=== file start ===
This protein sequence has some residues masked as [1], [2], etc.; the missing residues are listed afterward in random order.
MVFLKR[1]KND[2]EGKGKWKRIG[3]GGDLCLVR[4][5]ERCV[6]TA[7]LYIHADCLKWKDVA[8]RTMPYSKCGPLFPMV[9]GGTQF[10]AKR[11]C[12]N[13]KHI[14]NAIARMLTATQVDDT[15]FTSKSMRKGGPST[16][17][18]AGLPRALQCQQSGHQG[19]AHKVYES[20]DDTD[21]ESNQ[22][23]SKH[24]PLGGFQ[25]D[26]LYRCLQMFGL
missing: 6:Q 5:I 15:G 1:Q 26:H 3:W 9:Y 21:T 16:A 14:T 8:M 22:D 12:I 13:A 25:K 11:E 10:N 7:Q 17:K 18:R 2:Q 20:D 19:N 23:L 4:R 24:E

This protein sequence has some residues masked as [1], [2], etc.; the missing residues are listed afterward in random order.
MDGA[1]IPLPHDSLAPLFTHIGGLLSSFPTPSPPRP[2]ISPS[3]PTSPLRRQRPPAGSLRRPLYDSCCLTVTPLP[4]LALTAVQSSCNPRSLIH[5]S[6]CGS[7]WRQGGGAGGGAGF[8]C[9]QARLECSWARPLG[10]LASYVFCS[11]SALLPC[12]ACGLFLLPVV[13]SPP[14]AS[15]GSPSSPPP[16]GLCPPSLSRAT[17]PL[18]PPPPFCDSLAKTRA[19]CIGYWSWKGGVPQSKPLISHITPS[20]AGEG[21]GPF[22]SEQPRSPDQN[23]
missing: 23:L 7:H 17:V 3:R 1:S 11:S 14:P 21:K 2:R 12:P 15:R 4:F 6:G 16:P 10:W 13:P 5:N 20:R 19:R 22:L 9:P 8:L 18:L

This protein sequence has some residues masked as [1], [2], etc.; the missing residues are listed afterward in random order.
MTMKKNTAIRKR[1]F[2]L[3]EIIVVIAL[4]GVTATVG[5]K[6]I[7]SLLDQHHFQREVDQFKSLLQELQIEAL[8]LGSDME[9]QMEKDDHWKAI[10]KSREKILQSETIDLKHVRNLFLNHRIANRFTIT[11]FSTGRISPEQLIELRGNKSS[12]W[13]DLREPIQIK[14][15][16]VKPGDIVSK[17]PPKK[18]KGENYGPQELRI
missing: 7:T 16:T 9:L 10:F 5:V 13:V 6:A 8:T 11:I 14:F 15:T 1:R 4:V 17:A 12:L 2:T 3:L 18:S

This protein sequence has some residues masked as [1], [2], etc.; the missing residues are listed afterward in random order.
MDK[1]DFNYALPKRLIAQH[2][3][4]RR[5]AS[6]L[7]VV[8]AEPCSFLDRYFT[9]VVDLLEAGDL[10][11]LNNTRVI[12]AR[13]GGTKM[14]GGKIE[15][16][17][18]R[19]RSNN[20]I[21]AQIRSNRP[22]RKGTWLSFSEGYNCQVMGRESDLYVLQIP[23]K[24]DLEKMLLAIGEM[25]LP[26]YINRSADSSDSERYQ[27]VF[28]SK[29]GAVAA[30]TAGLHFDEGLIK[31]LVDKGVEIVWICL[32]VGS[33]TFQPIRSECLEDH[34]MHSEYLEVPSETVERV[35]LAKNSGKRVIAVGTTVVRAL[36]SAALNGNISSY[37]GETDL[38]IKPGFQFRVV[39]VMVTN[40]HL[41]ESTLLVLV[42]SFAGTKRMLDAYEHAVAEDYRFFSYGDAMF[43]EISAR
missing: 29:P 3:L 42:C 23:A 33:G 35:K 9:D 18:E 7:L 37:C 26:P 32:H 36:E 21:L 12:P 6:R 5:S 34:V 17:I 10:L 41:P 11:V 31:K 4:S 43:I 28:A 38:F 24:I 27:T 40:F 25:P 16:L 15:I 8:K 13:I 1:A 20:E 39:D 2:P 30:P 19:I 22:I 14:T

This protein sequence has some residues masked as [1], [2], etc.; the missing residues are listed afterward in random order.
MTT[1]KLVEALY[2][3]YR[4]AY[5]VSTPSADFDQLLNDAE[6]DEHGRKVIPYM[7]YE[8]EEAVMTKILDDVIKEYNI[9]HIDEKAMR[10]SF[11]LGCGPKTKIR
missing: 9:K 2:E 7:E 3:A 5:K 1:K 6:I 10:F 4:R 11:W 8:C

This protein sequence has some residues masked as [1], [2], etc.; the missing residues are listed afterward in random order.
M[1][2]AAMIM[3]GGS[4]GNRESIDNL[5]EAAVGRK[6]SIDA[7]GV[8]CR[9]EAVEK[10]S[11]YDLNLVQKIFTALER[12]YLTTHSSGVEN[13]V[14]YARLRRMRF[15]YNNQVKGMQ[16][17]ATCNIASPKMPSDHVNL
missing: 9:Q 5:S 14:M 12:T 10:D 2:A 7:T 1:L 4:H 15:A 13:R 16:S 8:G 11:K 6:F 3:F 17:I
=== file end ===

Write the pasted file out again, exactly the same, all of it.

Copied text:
This protein sequence has some residues masked as [1], [2], etc.; the missing residues are listed afterward in random order.
MVFLKR[1]KND[2]EGKGKWKRIG[3]GGDLCLVR[4][5]ERCV[6]TA[7]LYIHADCLKWKDVA[8]RTMPYSKCGPLFPMV[9]GGTQF[10]AKR[11]C[12]N[13]KHI[14]NAIARMLTATQVDDT[15]FTSKSMRKGGPST[16][17][18]AGLPRALQCQQSGHQG[19]AHKVYES[20]DDTD[21]ESNQ[22][23]SKH[24]PLGGFQ[25]D[26]LYRCLQMFGL
missing: 6:Q 5:I 15:G 1:Q 26:H 3:W 9:Y 21:T 16:A 14:T 8:M 22:D 12:I 13:A 25:K 11:E 10:N 7:Q 17:K 18:R 2:Q 20:D 19:N 23:L 4:R 24:E

This protein sequence has some residues masked as [1], [2], etc.; the missing residues are listed afterward in random order.
MDGA[1]IPLPHDSLAPLFTHIGGLLSSFPTPSPPRP[2]ISPS[3]PTSPLRRQRPPAGSLRRPLYDSCCLTVTPLP[4]LALTAVQSSCNPRSLIH[5]S[6]CGS[7]WRQGGGAGGGAGF[8]C[9]QARLECSWARPLG[10]LASYVFCS[11]SALLPC[12]ACGLFLLPVV[13]SPP[14]AS[15]GSPSSPPP[16]GLCPPSLSRAT[17]PL[18]PPPPFCDSLAKTRA[19]CIGYWSWKGGVPQSKPLISHITPS[20]AGEG[21]GPF[22]SEQPRSPDQN[23]
missing: 23:L 7:H 17:V 3:R 1:S 11:S 14:P 21:K 2:R 12:P 15:R 4:F 6:G 16:P 10:W 13:P 5:N 20:R 19:R 22:L 9:P 8:L 18:L

This protein sequence has some residues masked as [1], [2], etc.; the missing residues are listed afterward in random order.
MTMKKNTAIRKR[1]F[2]L[3]EIIVVIAL[4]GVTATVG[5]K[6]I[7]SLLDQHHFQREVDQFKSLLQELQIEAL[8]LGSDME[9]QMEKDDHWKAI[10]KSREKILQSETIDLKHVRNLFLNHRIANRFTIT[11]FSTGRISPEQLIELRGNKSS[12]W[13]DLREPIQIK[14][15][16]VKPGDIVSK[17]PPKK[18]KGENYGPQELRI
missing: 7:T 16:T 9:L 10:F 5:V 13:V 6:A 8:T 11:I 14:F 15:T 1:R 4:V 17:A 12:L 2:T 3:L 18:S

This protein sequence has some residues masked as [1], [2], etc.; the missing residues are listed afterward in random order.
MDK[1]DFNYALPKRLIAQH[2][3][4]RR[5]AS[6]L[7]VV[8]AEPCSFLDRYFT[9]VVDLLEAGDL[10][11]LNNTRVI[12]AR[13]GGTKM[14]GGKIE[15][16][17][18]R[19]RSNN[20]I[21]AQIRSNRP[22]RKGTWLSFSEGYNCQVMGRESDLYVLQIP[23]K[24]DLEKMLLAIGEM[25]LP[26]YINRSADSSDSERYQ[27]VF[28]SK[29]GAVAA[30]TAGLHFDEGLIK[31]LVDKGVEIVWICL[32]VGS[33]TFQPIRSECLEDH[34]MHSEYLEVPSETVERV[35]LAKNSGKRVIAVGTTVVRAL[36]SAALNGNISSY[37]GETDL[38]IKPGFQFRVV[39]VMVTN[40]HL[41]ESTLLVLV[42]SFAGTKRMLDAYEHAVAEDYRFFSYGDAMF[43]EISAR
missing: 29:P 3:L 42:C 23:A 33:G 35:K 9:D 18:E 7:L 37:C 26:P 32:H 36:E 21:L 12:P 6:R 5:S 34:V 17:I 10:L 41:P 11:V 31:K 4:S 43:I 28:A 38:F 24:I 27:T 40:F 25:P 16:L 15:I 8:K 13:I 1:A 20:E 39:D 2:P 30:P 19:I 22:I 14:T

This protein sequence has some residues masked as [1], [2], etc.; the missing residues are listed afterward in random order.
MTT[1]KLVEALY[2][3]YR[4]AY[5]VSTPSADFDQLLNDAE[6]DEHGRKVIPYM[7]YE[8]EEAVMTKILDDVIKEYNI[9]HIDEKAMR[10]SF[11]LGCGPKTKIR
missing: 9:K 2:E 7:E 3:A 5:K 1:K 6:I 10:F 4:R 11:W 8:C

This protein sequence has some residues masked as [1], [2], etc.; the missing residues are listed afterward in random order.
M[1][2]AAMIM[3]GGS[4]GNRESIDNL[5]EAAVGRK[6]SIDA[7]GV[8]CR[9]EAVEK[10]S[11]YDLNLVQKIFTALER[12]YLTTHSSGVEN[13]V[14]YARLRRMRF[15]YNNQVKGMQ[16][17]ATCNIASPKMPSDHVNL
missing: 9:Q 5:S 14:M 12:T 10:D 2:A 7:T 1:L 4:H 15:A 13:R 16:S 8:G 11:K 6:F 3:F 17:I